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The way a person exhibiting SBCMB reacts to criticism is not the same in every case; it may contain one or more different elements. The elements that we have noticed in the people known to us are: ignoring, deflecting, simulating repentance, re-writing the past, endless dialogue, and explaining with conspiracy theories. While these elements seem diverse, each of them appears to be directed towards a common goal. This goal is to enable the person to continue to affirm their own worth—both to themselves and to others. Of course, to some extent, all of us react to criticism in this way, since we all need to feel a sense of self-worth when we are criticised. However, for a person exhibiting SBCMB, this self-affirming goal seems to be an overriding one. That is, the goal affirming their own worth can easily override other concerns that normally we would regard as important, such as concerns for truth, consistency, true repentance, love for others, and personal progress in godliness.
We will spell out these elements now:
Ignoring: One response to criticism by a person exhibiting SBCMB is simply to ignore it. That is, you may have a discussion with the person, and during the discussion you tell them they have done something wrong to you. For example, you may tell them that they have transgressed one of your personal boundaries, or that they have hurt you or lied about you in some significant way. The person responds to you as if they simply had not heard what you said. They may raise some other topic entirely. Or they may respond only to the positive elements of what you said. For example, if you had complimented them before criticising them, or had told them “I care about you, but…”, they may reply as if the compliment or the affirmation was the only thing that you said, thanking you for your love and graciousness but not responding at all to the issue you raised.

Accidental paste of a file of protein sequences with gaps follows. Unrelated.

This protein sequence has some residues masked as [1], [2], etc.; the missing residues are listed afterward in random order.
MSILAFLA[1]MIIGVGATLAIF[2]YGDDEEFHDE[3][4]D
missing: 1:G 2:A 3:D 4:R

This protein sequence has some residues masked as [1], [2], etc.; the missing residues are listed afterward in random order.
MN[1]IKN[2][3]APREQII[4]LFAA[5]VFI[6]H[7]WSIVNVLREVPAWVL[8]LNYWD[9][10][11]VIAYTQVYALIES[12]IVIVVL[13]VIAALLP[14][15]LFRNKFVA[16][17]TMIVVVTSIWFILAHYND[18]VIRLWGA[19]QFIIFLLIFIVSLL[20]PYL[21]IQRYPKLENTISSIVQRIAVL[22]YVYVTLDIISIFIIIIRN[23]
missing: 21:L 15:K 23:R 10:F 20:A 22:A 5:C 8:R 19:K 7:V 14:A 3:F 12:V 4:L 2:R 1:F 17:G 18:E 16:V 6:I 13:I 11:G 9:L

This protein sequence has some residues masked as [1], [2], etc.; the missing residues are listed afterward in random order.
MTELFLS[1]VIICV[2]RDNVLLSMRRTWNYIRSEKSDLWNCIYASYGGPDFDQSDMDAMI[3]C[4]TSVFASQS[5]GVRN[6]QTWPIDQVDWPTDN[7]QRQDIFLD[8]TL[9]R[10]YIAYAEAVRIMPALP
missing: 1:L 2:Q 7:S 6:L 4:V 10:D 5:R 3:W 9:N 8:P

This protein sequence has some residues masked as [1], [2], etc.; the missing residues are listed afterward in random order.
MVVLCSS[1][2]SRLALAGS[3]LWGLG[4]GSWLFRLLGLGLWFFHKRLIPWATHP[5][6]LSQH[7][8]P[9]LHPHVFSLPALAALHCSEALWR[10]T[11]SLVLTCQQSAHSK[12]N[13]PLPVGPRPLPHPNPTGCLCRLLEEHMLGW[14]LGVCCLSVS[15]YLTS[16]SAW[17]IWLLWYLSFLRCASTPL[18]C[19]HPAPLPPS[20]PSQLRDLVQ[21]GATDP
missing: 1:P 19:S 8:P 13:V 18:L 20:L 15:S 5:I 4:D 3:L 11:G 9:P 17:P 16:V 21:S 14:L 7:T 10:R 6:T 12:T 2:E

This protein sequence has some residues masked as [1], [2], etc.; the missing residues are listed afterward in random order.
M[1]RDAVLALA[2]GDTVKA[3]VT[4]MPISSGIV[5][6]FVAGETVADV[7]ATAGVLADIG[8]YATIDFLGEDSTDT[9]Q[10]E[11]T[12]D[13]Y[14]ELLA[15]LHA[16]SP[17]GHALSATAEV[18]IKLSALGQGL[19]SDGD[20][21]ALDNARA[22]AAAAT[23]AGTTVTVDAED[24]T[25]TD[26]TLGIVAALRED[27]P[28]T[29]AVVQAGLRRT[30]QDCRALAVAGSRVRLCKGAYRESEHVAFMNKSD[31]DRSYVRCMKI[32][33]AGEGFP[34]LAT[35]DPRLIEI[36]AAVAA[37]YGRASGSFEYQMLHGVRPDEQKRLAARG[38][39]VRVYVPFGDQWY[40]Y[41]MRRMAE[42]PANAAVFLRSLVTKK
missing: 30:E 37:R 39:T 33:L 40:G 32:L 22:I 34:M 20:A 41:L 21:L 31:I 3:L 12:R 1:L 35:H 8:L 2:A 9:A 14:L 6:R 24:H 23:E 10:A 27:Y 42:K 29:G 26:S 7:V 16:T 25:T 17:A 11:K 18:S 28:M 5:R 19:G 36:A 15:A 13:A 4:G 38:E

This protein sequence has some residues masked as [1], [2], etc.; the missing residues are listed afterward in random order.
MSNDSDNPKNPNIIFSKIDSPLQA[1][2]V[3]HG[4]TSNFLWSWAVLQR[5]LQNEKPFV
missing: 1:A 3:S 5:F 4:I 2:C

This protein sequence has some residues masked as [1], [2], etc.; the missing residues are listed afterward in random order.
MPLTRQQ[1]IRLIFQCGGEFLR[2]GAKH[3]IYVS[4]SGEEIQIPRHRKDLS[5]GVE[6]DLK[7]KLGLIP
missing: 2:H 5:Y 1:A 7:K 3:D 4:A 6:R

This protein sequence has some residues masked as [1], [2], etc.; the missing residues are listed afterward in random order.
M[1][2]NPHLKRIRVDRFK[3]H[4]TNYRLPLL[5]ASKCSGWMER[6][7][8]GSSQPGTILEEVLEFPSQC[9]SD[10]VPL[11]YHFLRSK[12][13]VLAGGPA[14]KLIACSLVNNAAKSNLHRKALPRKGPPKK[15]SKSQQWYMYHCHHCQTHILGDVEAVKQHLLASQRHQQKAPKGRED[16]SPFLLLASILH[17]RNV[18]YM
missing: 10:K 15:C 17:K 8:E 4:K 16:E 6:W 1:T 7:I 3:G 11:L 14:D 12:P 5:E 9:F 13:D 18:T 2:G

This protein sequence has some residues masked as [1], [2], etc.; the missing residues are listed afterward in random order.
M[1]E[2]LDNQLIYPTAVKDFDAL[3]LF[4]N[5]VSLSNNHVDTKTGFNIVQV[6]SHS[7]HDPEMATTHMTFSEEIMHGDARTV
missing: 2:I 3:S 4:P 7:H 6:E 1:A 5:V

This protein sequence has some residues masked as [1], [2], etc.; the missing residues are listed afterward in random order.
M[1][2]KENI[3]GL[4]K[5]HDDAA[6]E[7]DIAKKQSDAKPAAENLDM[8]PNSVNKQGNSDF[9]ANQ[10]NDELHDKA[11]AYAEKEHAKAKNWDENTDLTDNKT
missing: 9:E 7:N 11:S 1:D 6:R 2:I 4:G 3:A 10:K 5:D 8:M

Deflecting: Another response is to deflect the criticism by focusing on a minor issue that is not central to the criticism. For example, if you don’t compliment them or affirm them before criticising them, they may focus on your ungracious attitude rather than on the genuine issue you raised. In this way, they can use the criticism as an opportunity to portray themselves as being further victimised.
Simulating repentance: Sometimes, especially when the criticism is very clear and impossible to ignore, a further behaviour manifests itself. The person can initially act as if they are truly sorry, and express plans to make genuine changes; they can make gracious-sounding concessions, and be effusive in their praise of you for pointing out their error. This behaviour may cause you to respond with gratitude and a reaffirmation of your loyalty and commitment to them or your esteem for them. However, later (and often sooner) it becomes clear their repentance was not genuine. They may forget your criticism entirely; or they may later express a view that the issue is not important; or they may make a small change, but express resentment and portray you as overly demanding or picky for requiring them to make the small change in the first place.